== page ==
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No Looking Back

Mother and grandmother fight over a child with all weapons available, in this blood-soaked slapstick comedy from Russia - from the Tallinn Black Nights Film Festival


Recent Russian films that reach the Western World barely paint a rosy picture of the Slavonic nuclear family. Cruel mothers, loveless children, violent men, dysfunctional relationships and hopelessness permeate the movies of the Andrey Zvyagintsev, Sergey Dvortsevoy, Ilya Khrzhanovsky and others. No Looking Back is no exception. The difference is that Kirill Sokolov’s movie is a comedy. It’s equally disturbing, yet intended to make you laugh. A feel-good movie about women viciously attacking each other.

Fiery and explosive Olga (Viktoria Korotkova) has just left prison after a four-year-stint. She returns home and snatches 10-year-old Masha (Sofia Krugova), who had been left to live with her overbearing grandmother Vera (Anna Mikhalkova). Both Olga and Masha detest grandma. The film is extremely violent from the outset. Olga gives Vera a bloodied nose, and Vera stabs Olga in the chest. Olga is left with a “bleeding vagina” above the waist, remarks Masha. Masha leaves a pile of faeces at grandma’s before departing. The crass humour just goes on and on.

Grandma Vera goes on a quest to find the two females who have vanished into the woods. She is supported by Olga’s former lover Oleg (Aleksandr Yatsenko), who still hopes to rekindle the romance with the young fugitive. Masha gouged his eye out with a sliver of glass years earlier, the very reason why she went to prison – the extremely violent scene depicted in graphic detail. Oleg has nevertheless forgiven Olga. He even plans to propose to her.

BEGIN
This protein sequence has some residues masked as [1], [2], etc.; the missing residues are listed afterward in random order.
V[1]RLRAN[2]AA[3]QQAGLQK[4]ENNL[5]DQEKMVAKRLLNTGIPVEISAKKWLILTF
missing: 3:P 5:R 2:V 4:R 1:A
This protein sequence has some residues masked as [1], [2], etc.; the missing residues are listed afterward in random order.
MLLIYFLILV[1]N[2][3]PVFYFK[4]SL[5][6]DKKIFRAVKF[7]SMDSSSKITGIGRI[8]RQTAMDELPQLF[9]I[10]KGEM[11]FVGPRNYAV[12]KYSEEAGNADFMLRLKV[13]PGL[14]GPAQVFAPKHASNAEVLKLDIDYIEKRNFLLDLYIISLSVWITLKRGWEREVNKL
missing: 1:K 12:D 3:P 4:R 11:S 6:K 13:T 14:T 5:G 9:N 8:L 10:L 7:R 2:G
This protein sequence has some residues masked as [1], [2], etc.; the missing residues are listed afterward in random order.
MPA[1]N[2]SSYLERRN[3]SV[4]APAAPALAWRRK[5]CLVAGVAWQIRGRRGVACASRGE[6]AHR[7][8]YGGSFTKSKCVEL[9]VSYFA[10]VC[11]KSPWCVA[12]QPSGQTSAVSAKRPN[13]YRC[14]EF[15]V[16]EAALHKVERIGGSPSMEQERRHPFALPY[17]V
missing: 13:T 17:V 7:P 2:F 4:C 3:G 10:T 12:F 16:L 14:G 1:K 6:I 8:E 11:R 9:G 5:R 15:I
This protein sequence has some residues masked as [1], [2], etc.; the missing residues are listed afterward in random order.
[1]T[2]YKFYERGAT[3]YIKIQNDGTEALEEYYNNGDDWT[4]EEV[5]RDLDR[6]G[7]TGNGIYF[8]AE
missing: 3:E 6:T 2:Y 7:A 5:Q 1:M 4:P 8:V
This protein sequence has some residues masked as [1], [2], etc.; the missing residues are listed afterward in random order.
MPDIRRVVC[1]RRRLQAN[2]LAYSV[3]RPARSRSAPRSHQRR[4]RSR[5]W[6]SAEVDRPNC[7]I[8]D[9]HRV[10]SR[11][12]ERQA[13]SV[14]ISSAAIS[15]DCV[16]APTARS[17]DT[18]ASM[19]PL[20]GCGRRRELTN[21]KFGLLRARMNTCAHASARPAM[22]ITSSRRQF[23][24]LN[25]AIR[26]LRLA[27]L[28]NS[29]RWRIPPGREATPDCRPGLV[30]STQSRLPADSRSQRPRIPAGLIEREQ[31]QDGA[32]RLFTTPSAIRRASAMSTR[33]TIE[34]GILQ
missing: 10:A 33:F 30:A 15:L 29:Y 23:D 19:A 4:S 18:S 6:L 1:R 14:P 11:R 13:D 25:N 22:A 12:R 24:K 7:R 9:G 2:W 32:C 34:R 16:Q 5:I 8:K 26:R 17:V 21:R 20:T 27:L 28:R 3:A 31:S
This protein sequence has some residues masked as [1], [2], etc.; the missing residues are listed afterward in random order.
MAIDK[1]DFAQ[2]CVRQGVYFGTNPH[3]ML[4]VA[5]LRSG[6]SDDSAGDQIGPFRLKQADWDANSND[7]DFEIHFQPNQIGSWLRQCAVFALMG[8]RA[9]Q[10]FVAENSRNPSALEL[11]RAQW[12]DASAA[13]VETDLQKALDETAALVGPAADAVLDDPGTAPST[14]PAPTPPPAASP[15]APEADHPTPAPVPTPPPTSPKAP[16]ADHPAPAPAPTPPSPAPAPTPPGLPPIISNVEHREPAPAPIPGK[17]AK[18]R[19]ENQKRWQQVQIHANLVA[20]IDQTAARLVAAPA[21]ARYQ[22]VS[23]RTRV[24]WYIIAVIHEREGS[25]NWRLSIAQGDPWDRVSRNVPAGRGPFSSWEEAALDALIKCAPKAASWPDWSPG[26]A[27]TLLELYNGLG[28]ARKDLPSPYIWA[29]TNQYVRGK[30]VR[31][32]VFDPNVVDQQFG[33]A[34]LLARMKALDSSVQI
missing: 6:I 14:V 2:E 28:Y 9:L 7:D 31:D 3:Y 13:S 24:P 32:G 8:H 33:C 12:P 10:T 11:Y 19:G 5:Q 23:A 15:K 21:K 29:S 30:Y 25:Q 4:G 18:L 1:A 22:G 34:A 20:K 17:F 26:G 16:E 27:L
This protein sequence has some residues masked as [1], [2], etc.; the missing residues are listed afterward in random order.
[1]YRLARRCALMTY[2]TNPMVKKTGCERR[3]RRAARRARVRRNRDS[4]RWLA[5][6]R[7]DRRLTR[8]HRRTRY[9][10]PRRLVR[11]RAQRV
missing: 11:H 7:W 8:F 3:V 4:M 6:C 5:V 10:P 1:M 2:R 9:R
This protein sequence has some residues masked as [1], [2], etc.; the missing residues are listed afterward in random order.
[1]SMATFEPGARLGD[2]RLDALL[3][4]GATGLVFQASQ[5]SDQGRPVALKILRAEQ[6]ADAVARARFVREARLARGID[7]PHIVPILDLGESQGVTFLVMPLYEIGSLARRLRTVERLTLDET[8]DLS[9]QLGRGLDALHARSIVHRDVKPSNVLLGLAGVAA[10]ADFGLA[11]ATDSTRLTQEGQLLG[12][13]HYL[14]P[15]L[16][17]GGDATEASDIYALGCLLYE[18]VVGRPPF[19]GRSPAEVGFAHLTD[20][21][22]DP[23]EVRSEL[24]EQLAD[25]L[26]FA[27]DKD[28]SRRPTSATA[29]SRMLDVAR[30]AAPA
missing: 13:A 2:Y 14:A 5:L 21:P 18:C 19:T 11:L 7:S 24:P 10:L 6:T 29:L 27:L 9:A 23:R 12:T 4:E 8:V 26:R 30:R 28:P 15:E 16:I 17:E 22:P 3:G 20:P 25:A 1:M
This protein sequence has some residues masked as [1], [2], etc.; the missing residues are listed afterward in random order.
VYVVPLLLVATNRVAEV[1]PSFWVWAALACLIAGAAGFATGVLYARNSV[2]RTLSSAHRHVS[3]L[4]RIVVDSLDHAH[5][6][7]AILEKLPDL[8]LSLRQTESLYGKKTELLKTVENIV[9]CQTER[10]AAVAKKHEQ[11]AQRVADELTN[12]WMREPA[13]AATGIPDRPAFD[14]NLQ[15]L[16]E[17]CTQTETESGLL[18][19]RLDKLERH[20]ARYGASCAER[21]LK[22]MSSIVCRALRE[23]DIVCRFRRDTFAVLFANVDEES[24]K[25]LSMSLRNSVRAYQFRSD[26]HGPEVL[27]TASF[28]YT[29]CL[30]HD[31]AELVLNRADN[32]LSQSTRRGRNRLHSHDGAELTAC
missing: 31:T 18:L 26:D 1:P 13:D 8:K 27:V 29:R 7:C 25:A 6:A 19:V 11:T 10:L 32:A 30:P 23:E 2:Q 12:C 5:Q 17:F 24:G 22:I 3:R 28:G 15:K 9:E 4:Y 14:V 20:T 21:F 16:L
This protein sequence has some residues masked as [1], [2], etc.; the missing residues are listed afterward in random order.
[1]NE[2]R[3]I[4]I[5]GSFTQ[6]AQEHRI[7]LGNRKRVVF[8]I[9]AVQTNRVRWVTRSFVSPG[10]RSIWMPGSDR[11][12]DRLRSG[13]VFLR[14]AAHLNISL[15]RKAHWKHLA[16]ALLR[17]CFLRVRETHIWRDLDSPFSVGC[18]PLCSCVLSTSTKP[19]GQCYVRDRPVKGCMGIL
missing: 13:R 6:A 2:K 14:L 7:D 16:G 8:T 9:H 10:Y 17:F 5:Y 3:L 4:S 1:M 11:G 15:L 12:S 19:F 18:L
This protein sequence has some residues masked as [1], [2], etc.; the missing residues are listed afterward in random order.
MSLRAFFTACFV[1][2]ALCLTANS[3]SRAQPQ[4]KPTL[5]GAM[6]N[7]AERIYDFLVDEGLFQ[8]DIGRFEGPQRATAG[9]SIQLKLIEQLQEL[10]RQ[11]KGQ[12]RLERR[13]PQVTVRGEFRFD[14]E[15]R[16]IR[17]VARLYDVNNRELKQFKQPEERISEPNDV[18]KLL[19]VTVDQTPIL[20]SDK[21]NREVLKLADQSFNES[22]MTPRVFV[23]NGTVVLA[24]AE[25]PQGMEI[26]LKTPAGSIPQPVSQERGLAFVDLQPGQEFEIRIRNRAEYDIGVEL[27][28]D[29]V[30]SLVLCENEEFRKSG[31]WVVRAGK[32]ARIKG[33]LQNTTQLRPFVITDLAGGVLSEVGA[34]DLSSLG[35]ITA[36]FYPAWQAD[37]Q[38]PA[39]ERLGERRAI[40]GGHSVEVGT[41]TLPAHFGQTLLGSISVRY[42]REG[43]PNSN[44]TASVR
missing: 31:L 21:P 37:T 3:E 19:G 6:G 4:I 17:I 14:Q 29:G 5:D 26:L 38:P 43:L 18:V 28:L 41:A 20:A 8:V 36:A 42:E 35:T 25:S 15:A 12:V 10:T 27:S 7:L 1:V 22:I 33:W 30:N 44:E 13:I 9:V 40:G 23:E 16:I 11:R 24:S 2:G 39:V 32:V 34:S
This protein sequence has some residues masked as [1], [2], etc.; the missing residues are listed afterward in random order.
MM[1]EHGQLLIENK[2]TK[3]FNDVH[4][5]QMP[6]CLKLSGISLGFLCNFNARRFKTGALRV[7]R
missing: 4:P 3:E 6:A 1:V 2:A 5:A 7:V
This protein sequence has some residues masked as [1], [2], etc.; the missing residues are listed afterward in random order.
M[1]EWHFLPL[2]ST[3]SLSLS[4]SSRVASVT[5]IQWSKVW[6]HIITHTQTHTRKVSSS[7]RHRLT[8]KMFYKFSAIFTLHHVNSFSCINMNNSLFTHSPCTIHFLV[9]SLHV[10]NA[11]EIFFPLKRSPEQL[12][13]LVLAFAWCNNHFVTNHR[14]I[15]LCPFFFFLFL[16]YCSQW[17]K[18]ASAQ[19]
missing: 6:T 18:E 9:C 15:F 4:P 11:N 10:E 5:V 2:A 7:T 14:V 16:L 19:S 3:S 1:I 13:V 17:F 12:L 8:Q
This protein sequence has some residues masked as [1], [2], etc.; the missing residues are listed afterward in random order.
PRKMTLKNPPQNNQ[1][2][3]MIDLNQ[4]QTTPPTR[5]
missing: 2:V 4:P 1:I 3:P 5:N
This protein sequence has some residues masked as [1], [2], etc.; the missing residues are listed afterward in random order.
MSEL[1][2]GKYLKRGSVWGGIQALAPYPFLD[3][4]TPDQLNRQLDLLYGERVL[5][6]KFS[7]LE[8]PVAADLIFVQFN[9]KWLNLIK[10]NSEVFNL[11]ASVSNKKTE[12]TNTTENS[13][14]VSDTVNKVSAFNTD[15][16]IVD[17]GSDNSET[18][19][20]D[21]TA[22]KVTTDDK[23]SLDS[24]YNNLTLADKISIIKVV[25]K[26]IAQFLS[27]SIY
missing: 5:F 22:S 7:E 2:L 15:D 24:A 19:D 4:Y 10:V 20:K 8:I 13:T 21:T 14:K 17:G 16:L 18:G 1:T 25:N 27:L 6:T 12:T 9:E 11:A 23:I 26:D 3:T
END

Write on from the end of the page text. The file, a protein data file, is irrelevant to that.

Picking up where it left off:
The violence escalates. Olga and Vera have absolutely no qualms at killing each other. The next developments include hitchhiking, car chases, a police car overturned and a hapless police officer terrified at the brutal and savage women. The two males (Oleg and the police officer) are weak and irresolute, at the mercy of the wild and obstinate females. The small Masha is the only vaguely dignified and held-together character.

Much of the comedy relies on ensanguined slapstick elements, with people falling down and being hit on the head repeatedly. And countless bullets shot in just about every direction. The outcome is gushing wounds, pools of blood and bodies lying on the ground. Could this family from hell achieve some sort of redemption? The answer is a bloody yes. Not quite a rosy picture of the Russian family, however one crafted with abundant money from the country’s Ministry of Culture. Regrettably, violence sells.

No Looking Back is showing in Competition at the 25th Tallinn Black Nights Film Festival. This is Sokolov’s second feature film, after the black comedy Why Don’t You Die? (2018) – also a suitable title for the 2021 movie.

By Victor Fraga - 22-11-2021

Victor Fraga is a Brazilian born and London-based journalist and filmmaker with more than 20 years of involvement in the cinema industry and beyond. He is an LGBT writer, and describes himself as a di...

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